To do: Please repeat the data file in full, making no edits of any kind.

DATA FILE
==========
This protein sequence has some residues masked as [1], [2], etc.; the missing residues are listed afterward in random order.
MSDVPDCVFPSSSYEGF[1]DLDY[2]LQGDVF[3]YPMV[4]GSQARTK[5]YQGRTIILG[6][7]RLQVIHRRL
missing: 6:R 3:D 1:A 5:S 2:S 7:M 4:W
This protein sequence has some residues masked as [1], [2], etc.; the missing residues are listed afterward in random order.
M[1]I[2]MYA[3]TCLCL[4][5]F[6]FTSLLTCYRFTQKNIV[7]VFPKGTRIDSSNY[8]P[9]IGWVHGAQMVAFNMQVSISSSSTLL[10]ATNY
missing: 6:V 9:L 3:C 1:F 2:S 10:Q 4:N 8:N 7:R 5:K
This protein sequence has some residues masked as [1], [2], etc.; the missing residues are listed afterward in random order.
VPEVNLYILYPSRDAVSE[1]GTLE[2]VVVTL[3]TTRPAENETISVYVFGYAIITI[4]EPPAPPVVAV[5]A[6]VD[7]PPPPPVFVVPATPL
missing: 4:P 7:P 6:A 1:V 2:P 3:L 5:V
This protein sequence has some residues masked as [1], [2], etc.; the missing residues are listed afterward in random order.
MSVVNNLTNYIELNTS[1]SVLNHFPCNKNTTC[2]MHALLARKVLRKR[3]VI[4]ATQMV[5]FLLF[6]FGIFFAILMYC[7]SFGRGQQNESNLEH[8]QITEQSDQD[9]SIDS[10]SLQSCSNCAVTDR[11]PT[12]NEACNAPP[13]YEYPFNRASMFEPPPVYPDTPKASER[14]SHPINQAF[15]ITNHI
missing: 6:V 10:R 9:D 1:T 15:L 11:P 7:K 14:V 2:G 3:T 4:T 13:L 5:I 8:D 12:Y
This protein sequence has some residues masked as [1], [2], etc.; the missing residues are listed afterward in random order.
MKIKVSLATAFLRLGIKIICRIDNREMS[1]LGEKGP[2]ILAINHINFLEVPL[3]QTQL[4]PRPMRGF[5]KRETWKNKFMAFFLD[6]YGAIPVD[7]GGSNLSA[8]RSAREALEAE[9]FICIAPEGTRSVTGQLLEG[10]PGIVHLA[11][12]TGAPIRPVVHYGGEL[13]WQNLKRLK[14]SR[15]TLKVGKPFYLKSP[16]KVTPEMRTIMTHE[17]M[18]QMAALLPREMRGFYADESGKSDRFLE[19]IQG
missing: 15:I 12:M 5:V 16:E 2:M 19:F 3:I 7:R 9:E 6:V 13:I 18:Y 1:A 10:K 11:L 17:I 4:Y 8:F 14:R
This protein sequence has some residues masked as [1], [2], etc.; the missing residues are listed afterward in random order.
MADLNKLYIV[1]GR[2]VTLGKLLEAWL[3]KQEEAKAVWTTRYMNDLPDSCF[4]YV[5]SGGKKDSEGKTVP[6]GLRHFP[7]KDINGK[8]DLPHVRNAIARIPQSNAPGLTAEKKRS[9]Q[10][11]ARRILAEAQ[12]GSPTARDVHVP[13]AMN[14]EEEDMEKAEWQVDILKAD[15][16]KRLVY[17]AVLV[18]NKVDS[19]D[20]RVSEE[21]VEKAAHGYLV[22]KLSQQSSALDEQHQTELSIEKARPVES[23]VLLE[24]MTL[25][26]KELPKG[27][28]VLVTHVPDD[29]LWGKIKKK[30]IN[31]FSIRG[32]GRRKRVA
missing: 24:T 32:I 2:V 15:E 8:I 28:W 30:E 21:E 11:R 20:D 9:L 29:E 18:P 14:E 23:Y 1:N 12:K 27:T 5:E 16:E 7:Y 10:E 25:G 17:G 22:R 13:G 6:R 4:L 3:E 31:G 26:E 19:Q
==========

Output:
This protein sequence has some residues masked as [1], [2], etc.; the missing residues are listed afterward in random order.
MSDVPDCVFPSSSYEGF[1]DLDY[2]LQGDVF[3]YPMV[4]GSQARTK[5]YQGRTIILG[6][7]RLQVIHRRL
missing: 6:R 3:D 1:A 5:S 2:S 7:M 4:W
This protein sequence has some residues masked as [1], [2], etc.; the missing residues are listed afterward in random order.
M[1]I[2]MYA[3]TCLCL[4][5]F[6]FTSLLTCYRFTQKNIV[7]VFPKGTRIDSSNY[8]P[9]IGWVHGAQMVAFNMQVSISSSSTLL[10]ATNY
missing: 6:V 9:L 3:C 1:F 2:S 10:Q 4:N 8:N 7:R 5:K
This protein sequence has some residues masked as [1], [2], etc.; the missing residues are listed afterward in random order.
VPEVNLYILYPSRDAVSE[1]GTLE[2]VVVTL[3]TTRPAENETISVYVFGYAIITI[4]EPPAPPVVAV[5]A[6]VD[7]PPPPPVFVVPATPL
missing: 4:P 7:P 6:A 1:V 2:P 3:L 5:V
This protein sequence has some residues masked as [1], [2], etc.; the missing residues are listed afterward in random order.
MSVVNNLTNYIELNTS[1]SVLNHFPCNKNTTC[2]MHALLARKVLRKR[3]VI[4]ATQMV[5]FLLF[6]FGIFFAILMYC[7]SFGRGQQNESNLEH[8]QITEQSDQD[9]SIDS[10]SLQSCSNCAVTDR[11]PT[12]NEACNAPP[13]YEYPFNRASMFEPPPVYPDTPKASER[14]SHPINQAF[15]ITNHI
missing: 6:V 10:R 9:D 1:T 15:L 11:P 7:K 14:V 2:G 3:T 4:T 13:L 5:I 8:D 12:Y
This protein sequence has some residues masked as [1], [2], etc.; the missing residues are listed afterward in random order.
MKIKVSLATAFLRLGIKIICRIDNREMS[1]LGEKGP[2]ILAINHINFLEVPL[3]QTQL[4]PRPMRGF[5]KRETWKNKFMAFFLD[6]YGAIPVD[7]GGSNLSA[8]RSAREALEAE[9]FICIAPEGTRSVTGQLLEG[10]PGIVHLA[11][12]TGAPIRPVVHYGGEL[13]WQNLKRLK[14]SR[15]TLKVGKPFYLKSP[16]KVTPEMRTIMTHE[17]M[18]QMAALLPREMRGFYADESGKSDRFLE[19]IQG
missing: 15:I 12:M 5:V 16:E 2:M 19:F 3:I 7:R 9:E 6:V 13:I 18:Y 1:A 10:K 11:L 17:I 4:Y 8:F 14:R
This protein sequence has some residues masked as [1], [2], etc.; the missing residues are listed afterward in random order.
MADLNKLYIV[1]GR[2]VTLGKLLEAWL[3]KQEEAKAVWTTRYMNDLPDSCF[4]YV[5]SGGKKDSEGKTVP[6]GLRHFP[7]KDINGK[8]DLPHVRNAIARIPQSNAPGLTAEKKRS[9]Q[10][11]ARRILAEAQ[12]GSPTARDVHVP[13]AMN[14]EEEDMEKAEWQVDILKAD[15][16]KRLVY[17]AVLV[18]NKVDS[19]D[20]RVSEE[21]VEKAAHGYLV[22]KLSQQSSALDEQHQTELSIEKARPVES[23]VLLE[24]MTL[25][26]KELPKG[27][28]VLVTHVPDD[29]LWGKIKKK[30]IN[31]FSIRG[32]GRRKRVA
missing: 24:T 32:I 2:V 15:E 8:I 28:W 30:E 21:E 11:R 20:D 9:L 29:E 18:P 14:E 23:Y 1:N 12:K 27:T 5:E 16:E 7:Y 10:E 25:G 17:G 22:R 13:G 6:R 4:L 3:E 31:G 26:E 19:Q